MARIA DUARTE enjoys a film with a feminist focus on the role of women during WWII
Their Finest (12A)
Directed by Lone Scherfig
DANISH director Lone Scherfig turns the spotlight on the role of women during the Blitz and in cinema in this witty and beautifully produced WWII rom com which packs a satirical, feminist punch.
Based on Lissa Evans’s novel Their Finest Hour and a Half, which makes more sense as a title, it stars Gemma Arterton as Catrin Cole.
She’s a Welsh woman in 1940s London hired by the British Ministry of Information as a scriptwriter to bolster women’s dialogue — “the slop” as the men call it — in their war propaganda films to boost morale at home.
Her natural flair for the work is soon noticed by the cynical and acerbic lead scriptwriter Tom Buckley (Sam Claflin, in fighting form).
The pair set out to make an epic feature film based on a Dunkirk rescue by two twin sisters.
They’re forced not to let the truth get in the way of a good story in order to fulfil the government’s remit and to keep the film’s star — the wonderfully vain and over-thehill matinee idol Ambrose Hilliard (Bill Nighy) — happy and content.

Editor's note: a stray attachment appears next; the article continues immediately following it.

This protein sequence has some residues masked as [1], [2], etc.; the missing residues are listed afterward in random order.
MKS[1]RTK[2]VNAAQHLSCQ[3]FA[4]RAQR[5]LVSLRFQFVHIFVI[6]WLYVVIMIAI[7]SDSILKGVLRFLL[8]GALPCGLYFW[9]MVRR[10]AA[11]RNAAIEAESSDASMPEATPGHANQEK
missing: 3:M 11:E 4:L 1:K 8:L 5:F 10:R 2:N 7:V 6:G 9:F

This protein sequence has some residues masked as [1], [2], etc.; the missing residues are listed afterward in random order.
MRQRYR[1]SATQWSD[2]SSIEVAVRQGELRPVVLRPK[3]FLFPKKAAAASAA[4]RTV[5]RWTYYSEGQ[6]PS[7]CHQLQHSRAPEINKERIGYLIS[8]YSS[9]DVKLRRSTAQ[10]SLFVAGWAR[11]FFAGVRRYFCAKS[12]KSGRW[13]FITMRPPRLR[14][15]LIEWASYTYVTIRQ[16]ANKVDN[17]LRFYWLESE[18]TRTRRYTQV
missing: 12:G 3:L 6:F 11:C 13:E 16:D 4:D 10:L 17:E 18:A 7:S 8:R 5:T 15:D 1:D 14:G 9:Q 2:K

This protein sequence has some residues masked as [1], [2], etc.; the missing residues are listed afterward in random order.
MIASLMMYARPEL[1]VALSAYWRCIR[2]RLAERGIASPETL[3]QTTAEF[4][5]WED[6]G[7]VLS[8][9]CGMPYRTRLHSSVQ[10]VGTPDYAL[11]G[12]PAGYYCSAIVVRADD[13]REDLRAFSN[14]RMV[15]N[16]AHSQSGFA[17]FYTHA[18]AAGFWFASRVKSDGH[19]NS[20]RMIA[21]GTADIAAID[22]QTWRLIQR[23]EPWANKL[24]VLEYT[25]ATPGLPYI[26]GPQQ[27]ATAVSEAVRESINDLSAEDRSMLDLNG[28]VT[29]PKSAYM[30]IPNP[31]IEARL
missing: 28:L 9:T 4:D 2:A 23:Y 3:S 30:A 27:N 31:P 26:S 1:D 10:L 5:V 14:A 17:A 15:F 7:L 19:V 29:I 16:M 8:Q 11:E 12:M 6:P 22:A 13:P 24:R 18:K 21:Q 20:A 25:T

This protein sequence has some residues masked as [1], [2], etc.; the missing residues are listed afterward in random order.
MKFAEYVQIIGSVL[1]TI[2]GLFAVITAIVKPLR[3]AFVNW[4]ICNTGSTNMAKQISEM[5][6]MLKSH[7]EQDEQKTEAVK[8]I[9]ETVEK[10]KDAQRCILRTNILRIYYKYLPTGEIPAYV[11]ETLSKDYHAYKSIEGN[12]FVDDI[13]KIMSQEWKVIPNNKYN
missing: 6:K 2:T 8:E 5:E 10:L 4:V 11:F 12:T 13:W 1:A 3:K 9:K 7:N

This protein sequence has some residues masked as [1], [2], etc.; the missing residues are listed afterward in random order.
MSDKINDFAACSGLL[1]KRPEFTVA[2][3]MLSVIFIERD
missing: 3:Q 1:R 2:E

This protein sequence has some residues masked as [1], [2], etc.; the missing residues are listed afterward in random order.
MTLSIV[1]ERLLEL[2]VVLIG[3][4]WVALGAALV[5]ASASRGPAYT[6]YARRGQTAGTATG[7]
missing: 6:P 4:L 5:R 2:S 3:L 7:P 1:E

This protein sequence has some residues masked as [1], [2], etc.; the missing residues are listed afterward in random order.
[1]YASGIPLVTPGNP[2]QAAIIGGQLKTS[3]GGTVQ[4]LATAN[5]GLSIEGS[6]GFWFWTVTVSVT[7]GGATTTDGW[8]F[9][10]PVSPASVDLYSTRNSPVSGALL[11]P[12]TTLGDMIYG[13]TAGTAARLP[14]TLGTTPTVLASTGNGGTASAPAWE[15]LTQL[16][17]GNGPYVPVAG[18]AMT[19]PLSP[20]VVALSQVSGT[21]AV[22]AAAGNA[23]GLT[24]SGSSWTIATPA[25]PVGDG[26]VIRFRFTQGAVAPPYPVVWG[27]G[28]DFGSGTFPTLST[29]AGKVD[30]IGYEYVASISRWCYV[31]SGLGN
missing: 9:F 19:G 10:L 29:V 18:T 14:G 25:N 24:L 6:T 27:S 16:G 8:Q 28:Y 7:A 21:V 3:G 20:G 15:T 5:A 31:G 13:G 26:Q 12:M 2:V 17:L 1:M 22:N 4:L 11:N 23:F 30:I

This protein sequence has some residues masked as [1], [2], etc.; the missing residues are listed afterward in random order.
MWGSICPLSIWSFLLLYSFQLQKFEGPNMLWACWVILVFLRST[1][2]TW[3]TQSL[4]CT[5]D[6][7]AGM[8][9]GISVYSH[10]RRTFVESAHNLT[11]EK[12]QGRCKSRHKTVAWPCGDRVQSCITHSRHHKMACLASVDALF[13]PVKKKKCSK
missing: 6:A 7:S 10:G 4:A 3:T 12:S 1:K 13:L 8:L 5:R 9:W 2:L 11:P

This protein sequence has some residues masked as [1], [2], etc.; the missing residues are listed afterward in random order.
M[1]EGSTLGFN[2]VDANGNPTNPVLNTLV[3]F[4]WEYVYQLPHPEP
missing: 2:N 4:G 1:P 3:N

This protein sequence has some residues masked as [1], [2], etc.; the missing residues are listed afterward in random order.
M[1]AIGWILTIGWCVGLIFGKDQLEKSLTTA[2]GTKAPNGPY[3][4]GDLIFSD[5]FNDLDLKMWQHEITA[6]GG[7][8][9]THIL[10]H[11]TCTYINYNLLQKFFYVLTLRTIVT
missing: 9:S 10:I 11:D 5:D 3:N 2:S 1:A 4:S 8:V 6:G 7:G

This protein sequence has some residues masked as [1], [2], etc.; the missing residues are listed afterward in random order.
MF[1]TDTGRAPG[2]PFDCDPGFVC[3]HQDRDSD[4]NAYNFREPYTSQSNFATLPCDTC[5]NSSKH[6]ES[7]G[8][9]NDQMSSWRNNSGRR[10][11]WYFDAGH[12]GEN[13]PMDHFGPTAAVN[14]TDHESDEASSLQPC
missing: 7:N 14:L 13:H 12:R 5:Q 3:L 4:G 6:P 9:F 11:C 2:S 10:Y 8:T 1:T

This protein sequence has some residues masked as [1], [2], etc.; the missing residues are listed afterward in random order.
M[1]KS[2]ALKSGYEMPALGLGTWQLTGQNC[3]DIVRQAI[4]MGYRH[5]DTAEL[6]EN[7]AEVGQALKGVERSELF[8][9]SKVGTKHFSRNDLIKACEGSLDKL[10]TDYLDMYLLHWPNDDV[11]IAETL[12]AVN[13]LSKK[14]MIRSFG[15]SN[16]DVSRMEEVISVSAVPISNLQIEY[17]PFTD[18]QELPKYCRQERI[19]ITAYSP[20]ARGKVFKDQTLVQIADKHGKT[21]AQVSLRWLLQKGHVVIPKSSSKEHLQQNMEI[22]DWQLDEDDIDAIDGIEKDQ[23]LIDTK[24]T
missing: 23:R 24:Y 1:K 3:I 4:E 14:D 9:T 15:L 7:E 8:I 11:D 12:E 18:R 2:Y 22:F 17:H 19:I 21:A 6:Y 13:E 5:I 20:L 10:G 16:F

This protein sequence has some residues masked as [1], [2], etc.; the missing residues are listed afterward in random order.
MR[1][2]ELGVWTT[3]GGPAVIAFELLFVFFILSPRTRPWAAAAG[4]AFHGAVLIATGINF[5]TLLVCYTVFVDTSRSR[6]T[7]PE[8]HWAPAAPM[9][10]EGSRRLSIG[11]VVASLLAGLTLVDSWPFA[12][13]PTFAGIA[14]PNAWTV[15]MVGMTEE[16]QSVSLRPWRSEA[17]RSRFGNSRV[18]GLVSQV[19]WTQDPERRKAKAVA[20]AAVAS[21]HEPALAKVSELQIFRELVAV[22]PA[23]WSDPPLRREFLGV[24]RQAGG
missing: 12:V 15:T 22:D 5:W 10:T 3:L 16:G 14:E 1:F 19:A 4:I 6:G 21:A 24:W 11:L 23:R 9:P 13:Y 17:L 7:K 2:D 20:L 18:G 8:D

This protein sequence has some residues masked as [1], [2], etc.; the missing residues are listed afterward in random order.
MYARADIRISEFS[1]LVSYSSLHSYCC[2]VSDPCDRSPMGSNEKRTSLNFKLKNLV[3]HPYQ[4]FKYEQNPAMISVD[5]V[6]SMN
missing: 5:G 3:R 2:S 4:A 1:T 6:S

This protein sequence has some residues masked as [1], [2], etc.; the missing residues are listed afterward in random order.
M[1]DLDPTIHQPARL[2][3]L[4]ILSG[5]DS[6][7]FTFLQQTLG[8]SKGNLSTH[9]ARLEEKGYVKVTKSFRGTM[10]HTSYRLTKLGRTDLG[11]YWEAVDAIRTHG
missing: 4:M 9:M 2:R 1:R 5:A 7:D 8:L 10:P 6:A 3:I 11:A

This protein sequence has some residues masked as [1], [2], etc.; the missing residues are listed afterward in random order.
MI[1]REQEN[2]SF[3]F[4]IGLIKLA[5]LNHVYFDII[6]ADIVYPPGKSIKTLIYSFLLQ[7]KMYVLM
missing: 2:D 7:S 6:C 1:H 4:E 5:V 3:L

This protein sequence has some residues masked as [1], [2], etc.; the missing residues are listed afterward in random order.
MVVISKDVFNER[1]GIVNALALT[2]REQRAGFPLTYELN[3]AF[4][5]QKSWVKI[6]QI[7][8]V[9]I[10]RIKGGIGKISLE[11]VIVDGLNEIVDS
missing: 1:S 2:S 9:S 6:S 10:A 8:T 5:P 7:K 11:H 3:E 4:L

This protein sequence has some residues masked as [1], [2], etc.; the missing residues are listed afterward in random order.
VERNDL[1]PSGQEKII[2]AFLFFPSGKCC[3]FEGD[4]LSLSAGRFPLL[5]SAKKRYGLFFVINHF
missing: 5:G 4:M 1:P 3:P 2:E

While Catrin is flourishing at work, her home life is turning into a nightmare with her depressed artist and unemployed husband (Jack Huston) continually denigrating her efforts and achievements, though he is happy to be living off her.
Scherfig skilfully and effortlessly marries social drama with the film-within-a-film scenario, showing the flaws and ruthlessness of the British film industry and the government propaganda machine while highlighting women’s changing role during wartime Britain.
Arterton is superb as the beleaguered Catrin who has to proverbially hold Hilliard’s hand throughout the shoot.
But she’s in danger of being outshone by the wonderful Nighy, in his element here, and the charismatic Claflin who is clearly reining in his magnificent, razor-sharp performance in an attempt not to steal the film.
Scherfig does not hold back in featuring the death and destruction dealt by the constant bombing raids on London, providing poignant moments in what is a hilarious, quirky and entertaining film.